May 03, 2006

This is it

Bangkok was a shocker. Everything looked so modern and organized. People sat in their own designated seats on buses. Aircon cars filled the roads. There were actual highways with lines indicating lanes. And pavement so smooth, wow what a wonderful airport bus ride into the city! Electricity all day and internet and ATMs. My wallet salivated at all the tasty market merchandise. 3 pairs of shoes and many tshirts later I came to the conclusion I've never shopped like that before in my life and I'll never do it again! But a hard day of barganing deserved me my last Thai massage and a swim at the luxury $15 hotel. Thought I'd treat myself but it turned out to be scary murky water with clumps of long hair floating around and a windowless room with smudgy floors, even after I asked them to clean it. My last memory of Thailand is getting ripped off by the taxi driver, a slight misunderstandment at my expense. Why is he mad at me for his bad English?! I'm so tired of barganing for every stupid thing and still feeling like I've paid too much. That's it, I've had it, I'm coming home... tomorrow!!

And now I spend my last Singapore dollars on a great katsu set and mint-choc ice cream. It all ends well :) P

May 01, 2006


I am finally back into a land of communication! But wow, what a place, I cannot describe in one blog. With only a few days left of mostly flights and one day in Bangkok to shop myself crazy, my trip has unfortunately come to an end. When I'm back in Canada I'll post many more photos and blog a few final descriptions about what happened in Myanmar. Most exciting was my recent 15 turned 24 hour bus ride, delayed from cyclone Mala destruction and a Japanese samuri who punched a monk. Unbelievable maybe, but true!

Myanmar is a fantastic country with lovely people but is completely isolated in so many ways because of it's military rule. One day I find out restaurants are not serving chicken because there is avian flu in the country. As far as I know, the government has not revealed this. The next day I find out through a traveller that bombs went of in the capital. With no English newspaper or phones working and limited access to electricity only a few hours each night, there was little to go on. From a few conversations of broken English, I found out nobody was hurt and all flights were on schedule. Then we get stuck on a bus for 5 hours in the middle of the night. The reasons for all my questions being, we have a flat tire, the driver is sleeping, the roads are closed, there is an accident. 100 buses later I see whatever it is, is a pretty big deal.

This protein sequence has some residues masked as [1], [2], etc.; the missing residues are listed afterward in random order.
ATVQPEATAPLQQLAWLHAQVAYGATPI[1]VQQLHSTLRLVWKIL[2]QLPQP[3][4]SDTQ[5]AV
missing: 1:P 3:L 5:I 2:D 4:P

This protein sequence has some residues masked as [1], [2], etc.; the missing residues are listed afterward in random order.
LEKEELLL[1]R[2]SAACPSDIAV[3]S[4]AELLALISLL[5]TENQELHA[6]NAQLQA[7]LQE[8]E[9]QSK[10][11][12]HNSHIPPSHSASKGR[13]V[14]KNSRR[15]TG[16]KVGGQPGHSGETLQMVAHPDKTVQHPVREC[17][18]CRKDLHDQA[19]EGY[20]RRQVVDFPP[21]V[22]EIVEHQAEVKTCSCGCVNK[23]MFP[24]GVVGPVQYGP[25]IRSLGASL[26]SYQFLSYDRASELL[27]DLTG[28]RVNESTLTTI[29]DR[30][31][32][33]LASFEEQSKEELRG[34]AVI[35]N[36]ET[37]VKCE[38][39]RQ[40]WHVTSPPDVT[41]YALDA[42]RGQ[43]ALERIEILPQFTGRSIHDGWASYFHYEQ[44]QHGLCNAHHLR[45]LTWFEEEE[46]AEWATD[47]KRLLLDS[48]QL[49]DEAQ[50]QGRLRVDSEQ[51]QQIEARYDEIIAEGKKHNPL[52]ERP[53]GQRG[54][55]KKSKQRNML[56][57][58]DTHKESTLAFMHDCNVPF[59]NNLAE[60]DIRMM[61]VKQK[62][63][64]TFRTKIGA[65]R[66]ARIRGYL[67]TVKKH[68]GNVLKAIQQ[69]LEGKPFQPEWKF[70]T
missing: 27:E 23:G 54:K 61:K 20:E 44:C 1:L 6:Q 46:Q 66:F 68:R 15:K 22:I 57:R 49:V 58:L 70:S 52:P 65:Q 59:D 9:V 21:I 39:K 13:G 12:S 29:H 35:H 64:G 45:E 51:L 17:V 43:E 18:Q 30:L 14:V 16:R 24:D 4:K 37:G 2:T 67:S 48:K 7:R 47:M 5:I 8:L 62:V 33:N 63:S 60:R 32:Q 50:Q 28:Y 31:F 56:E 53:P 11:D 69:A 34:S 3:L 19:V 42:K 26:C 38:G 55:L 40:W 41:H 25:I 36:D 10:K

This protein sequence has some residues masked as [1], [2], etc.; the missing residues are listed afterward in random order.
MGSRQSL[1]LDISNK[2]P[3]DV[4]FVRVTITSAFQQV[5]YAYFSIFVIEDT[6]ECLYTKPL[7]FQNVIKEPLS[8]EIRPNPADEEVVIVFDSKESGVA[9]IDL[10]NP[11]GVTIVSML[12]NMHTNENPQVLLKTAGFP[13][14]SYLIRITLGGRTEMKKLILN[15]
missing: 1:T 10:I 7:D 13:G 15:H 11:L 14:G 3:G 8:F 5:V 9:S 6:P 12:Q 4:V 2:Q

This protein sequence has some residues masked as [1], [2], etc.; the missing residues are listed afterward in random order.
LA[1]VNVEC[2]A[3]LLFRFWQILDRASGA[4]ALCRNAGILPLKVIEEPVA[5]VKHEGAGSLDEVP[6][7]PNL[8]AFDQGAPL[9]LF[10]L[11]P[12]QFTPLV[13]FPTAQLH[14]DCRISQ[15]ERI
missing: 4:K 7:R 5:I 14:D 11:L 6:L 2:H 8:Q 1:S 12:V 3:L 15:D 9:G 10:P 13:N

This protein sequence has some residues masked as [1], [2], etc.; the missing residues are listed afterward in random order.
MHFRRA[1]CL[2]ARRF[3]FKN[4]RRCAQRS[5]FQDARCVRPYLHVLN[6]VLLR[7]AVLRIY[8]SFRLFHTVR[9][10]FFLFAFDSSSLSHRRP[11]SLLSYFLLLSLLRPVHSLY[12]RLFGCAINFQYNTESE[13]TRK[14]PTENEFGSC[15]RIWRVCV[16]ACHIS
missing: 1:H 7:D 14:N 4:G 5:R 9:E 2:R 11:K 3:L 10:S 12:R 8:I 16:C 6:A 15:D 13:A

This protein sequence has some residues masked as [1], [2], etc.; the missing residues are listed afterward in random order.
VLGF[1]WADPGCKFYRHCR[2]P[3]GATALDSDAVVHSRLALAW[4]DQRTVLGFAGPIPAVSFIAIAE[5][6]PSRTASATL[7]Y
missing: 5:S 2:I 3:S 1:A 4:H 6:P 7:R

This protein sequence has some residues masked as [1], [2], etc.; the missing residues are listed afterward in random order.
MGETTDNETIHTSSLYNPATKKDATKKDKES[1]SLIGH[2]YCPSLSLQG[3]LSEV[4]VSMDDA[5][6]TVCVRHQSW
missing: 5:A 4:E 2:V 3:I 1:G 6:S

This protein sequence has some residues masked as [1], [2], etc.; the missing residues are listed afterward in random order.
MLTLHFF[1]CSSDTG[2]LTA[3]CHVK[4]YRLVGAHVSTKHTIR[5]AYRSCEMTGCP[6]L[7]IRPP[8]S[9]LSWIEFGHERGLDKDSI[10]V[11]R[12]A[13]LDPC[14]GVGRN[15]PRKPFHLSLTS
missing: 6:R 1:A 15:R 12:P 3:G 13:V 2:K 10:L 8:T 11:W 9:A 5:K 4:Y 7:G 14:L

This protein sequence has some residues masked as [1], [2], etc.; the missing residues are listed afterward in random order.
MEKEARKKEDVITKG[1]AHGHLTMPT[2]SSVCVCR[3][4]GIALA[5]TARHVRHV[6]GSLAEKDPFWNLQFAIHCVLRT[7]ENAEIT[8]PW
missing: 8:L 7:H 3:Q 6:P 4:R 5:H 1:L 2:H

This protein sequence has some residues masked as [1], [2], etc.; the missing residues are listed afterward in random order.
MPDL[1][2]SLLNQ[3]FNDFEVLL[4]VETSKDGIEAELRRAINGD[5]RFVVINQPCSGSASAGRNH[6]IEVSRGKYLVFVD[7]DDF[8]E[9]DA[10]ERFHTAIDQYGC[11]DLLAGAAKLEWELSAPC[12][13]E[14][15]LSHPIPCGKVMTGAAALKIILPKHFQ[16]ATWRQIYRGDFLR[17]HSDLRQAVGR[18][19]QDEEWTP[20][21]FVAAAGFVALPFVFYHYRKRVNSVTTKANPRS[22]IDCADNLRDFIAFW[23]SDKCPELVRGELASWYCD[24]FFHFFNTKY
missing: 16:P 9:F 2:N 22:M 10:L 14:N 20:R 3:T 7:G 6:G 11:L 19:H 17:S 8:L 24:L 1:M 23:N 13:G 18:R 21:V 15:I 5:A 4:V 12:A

In a quick summary of what first comes to mind, Myanmar is: huge smiles on everyone of all ages, hands that wave hellos so enthusiastically you think their arms are going to fall off, endless checkpoints to record passports and citizenships, poor mountain villages living only off the land, colourfully embroidered longyi and decorated lacquerware, pick up trucks with as many people crammed in as possible, a New Year's water festival when nobody is allowed to stay dry, mouthfuls of betel nuts and stained teeth, thousands of pagodas and temples filled with ancient paintings, a massive shallow lake with a most unique reflecting blue, deliciously brewed Myanmar tea with a layer of sweet milk, warm chipatis and bowls of different curries, novice monks in red throwing yellow petals in the air, shimmering flowered umbrellas in Yangon, horse drawn carriages bringing you back several decades, calling from a phone sitting on a wooden table on the sidewalk, roads that are never without a bump, extremely uncomfortable but absolutely interesting transport...

To be continued.